Advanced search options

Advanced Search Options 🞨

Browse by author name (“Author name starts with…”).

Find ETDs with:

in
/  
in
/  
in
/  
in

Written in Published in Earliest date Latest date

Sorted by

Results per page:

You searched for id:"oai:generic.eprints.org:8284". One record found.

Search Limiters

Last 2 Years | English Only

No search limiters apply to these results.

▼ Search Limiters


University of Glasgow

1. Drofelnik, Jernej. Massively parallel time- and frequency-domain Navier-Stokes Computational Fluid Dynamics analysis of wind turbine and oscillating wing unsteady flows.

Degree: PhD, 2017, University of Glasgow

Increasing interest in renewable energy sources for electricity production complying with stricter environmental policies has greatly contributed to further optimisation of existing devices and the development of novel renewable energy generation systems. The research and development of these advanced systems is tightly bound to the use of reliable design methods, which enable accurate and efficient design. Reynolds-averaged Navier-Stokes Computational Fluid Dynamics is one of the design methods that may be used to accurately analyse complex flows past current and forthcoming renewable energy fluid machinery such as wind turbines and oscillating wings for marine power generation. The use of this simulation technology offers a deeper insight into the complex flow physics of renewable energy machines than the lower-fidelity methods widely used in industry. The complex flows past these devices, which are characterised by highly unsteady and, often, predominantly periodic behaviour, can significantly affect power production and structural loads. Therefore, such flows need to be accurately predicted. The research work presented in this thesis deals with the development of a novel, accurate, scalable, massively parallel CFD research code COSA for general fluid-based renewable energy applications. The research work also demonstrates the capabilities of newly developed solvers of COSA by investigating complex three-dimensional unsteady periodic flows past oscillating wings and horizontal-axis wind turbines. Oscillating wings for the extraction of energy from an oncoming water or air stream, feature highly unsteady hydrodynamics. The flow past oscillating wings may feature dynamic stall and leading edge vortex shedding, and is significantly three-dimensional due to finite-wing effects. Detailed understanding of these phenomena is essential for maximising the power generation efficiency. Most of the knowledge on oscillating wing hydrodynamics is based on two-dimensional low-Reynolds number computational fluid dynamics studies and experimental testing. However, real installations are expected to feature Reynolds numbers of the order of 1 million and strong finite-wing-induced losses. This research investigates the impact of finite wing effects on the hydrodynamics of a realistic aspect ratio 10 oscillating wing device in a stream with Reynolds number of 1.5 million, for two high-energy extraction operating regimes. The benefits of using endplates in order to reduce finite-wing-induced losses are also analyzed. Three-dimensional time-accurate Reynolds-averaged Navier-Stokes simulations using Menter's shear stress transport turbulence model and a 30-million-cell grid are performed. Detailed comparative hydrodynamic analyses of the finite and infinite wings highlight that the power generation efficiency of the finite wing with sharp tips for the considered high energy-extraction regimes decreases by up to 20 %, whereas the maximum power drop is 15 % at most when using the endplates. Horizontal-axis wind turbines may…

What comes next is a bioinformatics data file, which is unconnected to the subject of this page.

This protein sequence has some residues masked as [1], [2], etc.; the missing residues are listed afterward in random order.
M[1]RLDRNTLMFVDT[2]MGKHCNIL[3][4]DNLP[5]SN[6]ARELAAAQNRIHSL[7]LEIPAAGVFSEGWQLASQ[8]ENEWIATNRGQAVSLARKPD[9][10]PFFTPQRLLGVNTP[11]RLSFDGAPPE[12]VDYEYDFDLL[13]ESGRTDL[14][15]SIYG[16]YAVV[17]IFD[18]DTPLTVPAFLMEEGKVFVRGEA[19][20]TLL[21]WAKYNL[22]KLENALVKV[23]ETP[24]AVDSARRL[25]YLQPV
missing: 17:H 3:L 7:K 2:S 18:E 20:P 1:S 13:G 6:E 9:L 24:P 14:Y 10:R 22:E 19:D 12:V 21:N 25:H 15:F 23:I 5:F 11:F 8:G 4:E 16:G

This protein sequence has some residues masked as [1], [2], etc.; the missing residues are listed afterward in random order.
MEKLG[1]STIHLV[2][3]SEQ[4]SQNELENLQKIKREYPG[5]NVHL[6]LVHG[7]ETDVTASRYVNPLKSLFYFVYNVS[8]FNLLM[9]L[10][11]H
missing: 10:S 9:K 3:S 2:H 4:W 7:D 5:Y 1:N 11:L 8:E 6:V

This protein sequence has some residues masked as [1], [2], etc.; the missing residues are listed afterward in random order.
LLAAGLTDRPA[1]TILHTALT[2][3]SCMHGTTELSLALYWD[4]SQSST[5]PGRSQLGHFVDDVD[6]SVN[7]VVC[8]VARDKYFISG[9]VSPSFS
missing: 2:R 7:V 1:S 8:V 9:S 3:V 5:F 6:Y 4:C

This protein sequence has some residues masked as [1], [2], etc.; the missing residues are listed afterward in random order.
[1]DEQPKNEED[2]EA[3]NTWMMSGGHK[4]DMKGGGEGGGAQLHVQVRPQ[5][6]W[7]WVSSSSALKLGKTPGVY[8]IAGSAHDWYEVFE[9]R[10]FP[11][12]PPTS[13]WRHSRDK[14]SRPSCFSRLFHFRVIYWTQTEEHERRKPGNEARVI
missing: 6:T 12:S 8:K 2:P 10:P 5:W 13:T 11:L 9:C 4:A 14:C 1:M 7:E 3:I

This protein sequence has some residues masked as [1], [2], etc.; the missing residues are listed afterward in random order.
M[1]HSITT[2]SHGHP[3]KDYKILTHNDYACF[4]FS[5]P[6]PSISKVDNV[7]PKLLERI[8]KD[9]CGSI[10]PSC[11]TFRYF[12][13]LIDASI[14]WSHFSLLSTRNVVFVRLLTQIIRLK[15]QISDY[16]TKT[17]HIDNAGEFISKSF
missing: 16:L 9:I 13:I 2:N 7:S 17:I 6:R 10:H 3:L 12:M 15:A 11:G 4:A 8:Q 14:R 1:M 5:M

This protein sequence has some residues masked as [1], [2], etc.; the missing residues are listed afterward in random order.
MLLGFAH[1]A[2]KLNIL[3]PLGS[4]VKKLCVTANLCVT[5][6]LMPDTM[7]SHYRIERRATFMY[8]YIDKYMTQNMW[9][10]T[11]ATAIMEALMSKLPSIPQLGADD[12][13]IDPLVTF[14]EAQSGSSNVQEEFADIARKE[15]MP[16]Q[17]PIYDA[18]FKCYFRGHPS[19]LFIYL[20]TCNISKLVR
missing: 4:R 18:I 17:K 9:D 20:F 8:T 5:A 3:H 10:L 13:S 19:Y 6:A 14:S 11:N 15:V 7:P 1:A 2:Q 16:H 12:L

Subjects/Keywords: Q Science (General); QA76 Computer software; QC Physics; T Technology (General); TA Engineering (General). Civil engineering (General); TC Hydraulic engineering. Ocean engineering; TL Motor vehicles. Aeronautics. Astronautics; VM Naval architecture. Shipbuilding. Marine engineering

Record DetailsSimilar RecordsGoogle PlusoneFacebookTwitterCiteULikeMendeleyreddit

APA · Chicago · MLA · Vancouver · CSE | Export to Zotero / EndNote / Reference Manager

APA (6th Edition):

Drofelnik, J. (2017). Massively parallel time- and frequency-domain Navier-Stokes Computational Fluid Dynamics analysis of wind turbine and oscillating wing unsteady flows. (Doctoral Dissertation). University of Glasgow. Retrieved from http://theses.gla.ac.uk/8284/

Chicago Manual of Style (16th Edition):

Drofelnik, Jernej. “Massively parallel time- and frequency-domain Navier-Stokes Computational Fluid Dynamics analysis of wind turbine and oscillating wing unsteady flows.” 2017. Doctoral Dissertation, University of Glasgow. Accessed August 23, 2017. http://theses.gla.ac.uk/8284/.

MLA Handbook (7th Edition):

Drofelnik, Jernej. “Massively parallel time- and frequency-domain Navier-Stokes Computational Fluid Dynamics analysis of wind turbine and oscillating wing unsteady flows.” 2017. Web. 23 Aug 2017.

Vancouver:

Drofelnik J. Massively parallel time- and frequency-domain Navier-Stokes Computational Fluid Dynamics analysis of wind turbine and oscillating wing unsteady flows. [Internet] [Doctoral dissertation]. University of Glasgow; 2017. [cited 2017 Aug 23]. Available from: http://theses.gla.ac.uk/8284/.

Council of Science Editors:

Drofelnik J. Massively parallel time- and frequency-domain Navier-Stokes Computational Fluid Dynamics analysis of wind turbine and oscillating wing unsteady flows. [Doctoral Dissertation]. University of Glasgow; 2017. Available from: http://theses.gla.ac.uk/8284/

.